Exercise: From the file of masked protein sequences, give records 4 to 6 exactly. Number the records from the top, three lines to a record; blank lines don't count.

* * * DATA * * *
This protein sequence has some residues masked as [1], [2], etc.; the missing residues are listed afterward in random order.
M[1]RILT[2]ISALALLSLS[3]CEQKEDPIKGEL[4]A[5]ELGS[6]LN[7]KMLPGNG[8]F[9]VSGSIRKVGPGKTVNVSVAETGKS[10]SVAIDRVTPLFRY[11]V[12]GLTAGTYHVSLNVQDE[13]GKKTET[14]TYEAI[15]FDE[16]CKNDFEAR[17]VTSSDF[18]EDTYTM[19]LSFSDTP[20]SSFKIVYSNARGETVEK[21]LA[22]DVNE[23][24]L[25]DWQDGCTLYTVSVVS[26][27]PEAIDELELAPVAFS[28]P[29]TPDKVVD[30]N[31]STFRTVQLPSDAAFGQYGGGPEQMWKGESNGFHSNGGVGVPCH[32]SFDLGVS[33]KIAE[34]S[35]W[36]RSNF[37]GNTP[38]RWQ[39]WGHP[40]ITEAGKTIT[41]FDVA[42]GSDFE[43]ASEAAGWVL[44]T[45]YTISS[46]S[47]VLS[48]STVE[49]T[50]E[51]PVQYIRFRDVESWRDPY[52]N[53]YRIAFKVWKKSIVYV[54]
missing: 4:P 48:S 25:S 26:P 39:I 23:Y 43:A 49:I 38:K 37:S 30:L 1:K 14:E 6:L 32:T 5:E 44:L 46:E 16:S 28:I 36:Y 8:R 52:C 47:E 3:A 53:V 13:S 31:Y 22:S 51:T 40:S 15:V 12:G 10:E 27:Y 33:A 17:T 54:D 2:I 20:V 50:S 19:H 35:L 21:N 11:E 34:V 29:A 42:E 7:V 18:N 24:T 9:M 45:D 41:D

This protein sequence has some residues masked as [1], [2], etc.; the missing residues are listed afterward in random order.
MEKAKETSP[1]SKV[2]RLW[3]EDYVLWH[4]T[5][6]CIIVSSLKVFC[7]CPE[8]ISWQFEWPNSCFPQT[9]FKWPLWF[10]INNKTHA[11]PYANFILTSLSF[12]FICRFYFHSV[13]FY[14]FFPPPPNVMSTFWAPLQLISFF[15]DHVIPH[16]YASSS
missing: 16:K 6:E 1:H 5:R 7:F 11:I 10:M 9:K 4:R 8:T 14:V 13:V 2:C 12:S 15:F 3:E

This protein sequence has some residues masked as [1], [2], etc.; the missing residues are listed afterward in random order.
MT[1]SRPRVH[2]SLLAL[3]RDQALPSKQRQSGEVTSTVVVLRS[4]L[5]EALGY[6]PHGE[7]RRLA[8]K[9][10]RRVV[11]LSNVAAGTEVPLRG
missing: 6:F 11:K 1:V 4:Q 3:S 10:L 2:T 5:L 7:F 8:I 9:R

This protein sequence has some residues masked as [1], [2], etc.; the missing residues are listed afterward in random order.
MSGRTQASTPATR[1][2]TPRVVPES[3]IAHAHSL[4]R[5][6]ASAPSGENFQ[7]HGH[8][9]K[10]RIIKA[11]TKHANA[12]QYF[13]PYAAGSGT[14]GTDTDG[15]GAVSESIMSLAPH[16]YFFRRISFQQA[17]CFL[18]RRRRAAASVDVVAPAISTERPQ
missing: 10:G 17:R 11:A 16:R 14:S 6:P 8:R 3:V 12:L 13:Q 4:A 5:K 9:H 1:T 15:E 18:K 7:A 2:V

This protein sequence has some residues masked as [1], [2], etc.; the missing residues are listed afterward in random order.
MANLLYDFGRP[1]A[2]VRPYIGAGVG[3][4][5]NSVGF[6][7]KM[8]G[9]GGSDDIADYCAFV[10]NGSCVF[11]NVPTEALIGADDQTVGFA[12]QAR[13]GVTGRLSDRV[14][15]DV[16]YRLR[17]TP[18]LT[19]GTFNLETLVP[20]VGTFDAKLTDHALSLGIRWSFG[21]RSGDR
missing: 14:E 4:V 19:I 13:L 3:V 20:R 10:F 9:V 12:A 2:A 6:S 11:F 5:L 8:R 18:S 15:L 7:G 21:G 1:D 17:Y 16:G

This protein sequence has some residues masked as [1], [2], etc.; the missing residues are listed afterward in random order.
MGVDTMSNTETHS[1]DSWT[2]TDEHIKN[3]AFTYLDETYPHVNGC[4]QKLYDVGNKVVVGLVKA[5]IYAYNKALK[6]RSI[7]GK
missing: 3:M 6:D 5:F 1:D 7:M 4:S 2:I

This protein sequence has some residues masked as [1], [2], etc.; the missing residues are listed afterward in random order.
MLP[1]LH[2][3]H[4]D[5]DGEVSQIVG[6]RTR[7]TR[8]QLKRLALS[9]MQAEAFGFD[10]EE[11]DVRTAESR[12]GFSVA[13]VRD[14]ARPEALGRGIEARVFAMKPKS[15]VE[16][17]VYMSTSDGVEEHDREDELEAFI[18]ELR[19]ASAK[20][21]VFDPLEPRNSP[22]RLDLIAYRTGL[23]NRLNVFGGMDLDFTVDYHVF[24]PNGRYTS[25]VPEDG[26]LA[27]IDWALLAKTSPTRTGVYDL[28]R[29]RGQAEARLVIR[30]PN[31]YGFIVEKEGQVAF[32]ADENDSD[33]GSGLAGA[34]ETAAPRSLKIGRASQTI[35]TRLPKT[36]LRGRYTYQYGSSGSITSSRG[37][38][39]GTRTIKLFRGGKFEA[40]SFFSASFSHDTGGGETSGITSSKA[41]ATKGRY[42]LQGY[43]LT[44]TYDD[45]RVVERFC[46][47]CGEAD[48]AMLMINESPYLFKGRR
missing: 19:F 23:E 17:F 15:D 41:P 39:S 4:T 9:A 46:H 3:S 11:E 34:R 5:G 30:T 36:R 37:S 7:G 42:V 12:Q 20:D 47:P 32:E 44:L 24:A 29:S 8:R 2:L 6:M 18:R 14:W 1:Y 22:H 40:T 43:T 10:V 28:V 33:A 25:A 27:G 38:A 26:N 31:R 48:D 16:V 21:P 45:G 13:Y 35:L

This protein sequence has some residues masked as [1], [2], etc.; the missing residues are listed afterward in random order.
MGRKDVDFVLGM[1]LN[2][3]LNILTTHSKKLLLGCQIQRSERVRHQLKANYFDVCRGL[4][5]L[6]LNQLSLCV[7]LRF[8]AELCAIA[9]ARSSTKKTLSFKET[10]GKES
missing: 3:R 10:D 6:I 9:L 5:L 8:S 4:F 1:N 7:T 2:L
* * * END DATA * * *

This protein sequence has some residues masked as [1], [2], etc.; the missing residues are listed afterward in random order.
MSGRTQASTPATR[1][2]TPRVVPES[3]IAHAHSL[4]R[5][6]ASAPSGENFQ[7]HGH[8][9]K[10]RIIKA[11]TKHANA[12]QYF[13]PYAAGSGT[14]GTDTDG[15]GAVSESIMSLAPH[16]YFFRRISFQQA[17]CFL[18]RRRRAAASVDVVAPAISTERPQ
missing: 10:G 17:R 11:A 16:R 14:S 6:P 8:R 3:V 12:L 13:Q 4:A 5:K 9:H 1:T 15:E 18:K 7:A 2:V

This protein sequence has some residues masked as [1], [2], etc.; the missing residues are listed afterward in random order.
MANLLYDFGRP[1]A[2]VRPYIGAGVG[3][4][5]NSVGF[6][7]KM[8]G[9]GGSDDIADYCAFV[10]NGSCVF[11]NVPTEALIGADDQTVGFA[12]QAR[13]GVTGRLSDRV[14][15]DV[16]YRLR[17]TP[18]LT[19]GTFNLETLVP[20]VGTFDAKLTDHALSLGIRWSFG[21]RSGDR
missing: 14:E 4:V 19:I 13:L 3:V 20:R 10:F 9:V 12:A 2:A 6:S 11:F 5:L 8:R 18:S 15:L 7:G 21:G 1:D 17:Y 16:G

This protein sequence has some residues masked as [1], [2], etc.; the missing residues are listed afterward in random order.
MGVDTMSNTETHS[1]DSWT[2]TDEHIKN[3]AFTYLDETYPHVNGC[4]QKLYDVGNKVVVGLVKA[5]IYAYNKALK[6]RSI[7]GK
missing: 3:M 6:D 5:F 1:D 7:M 4:S 2:I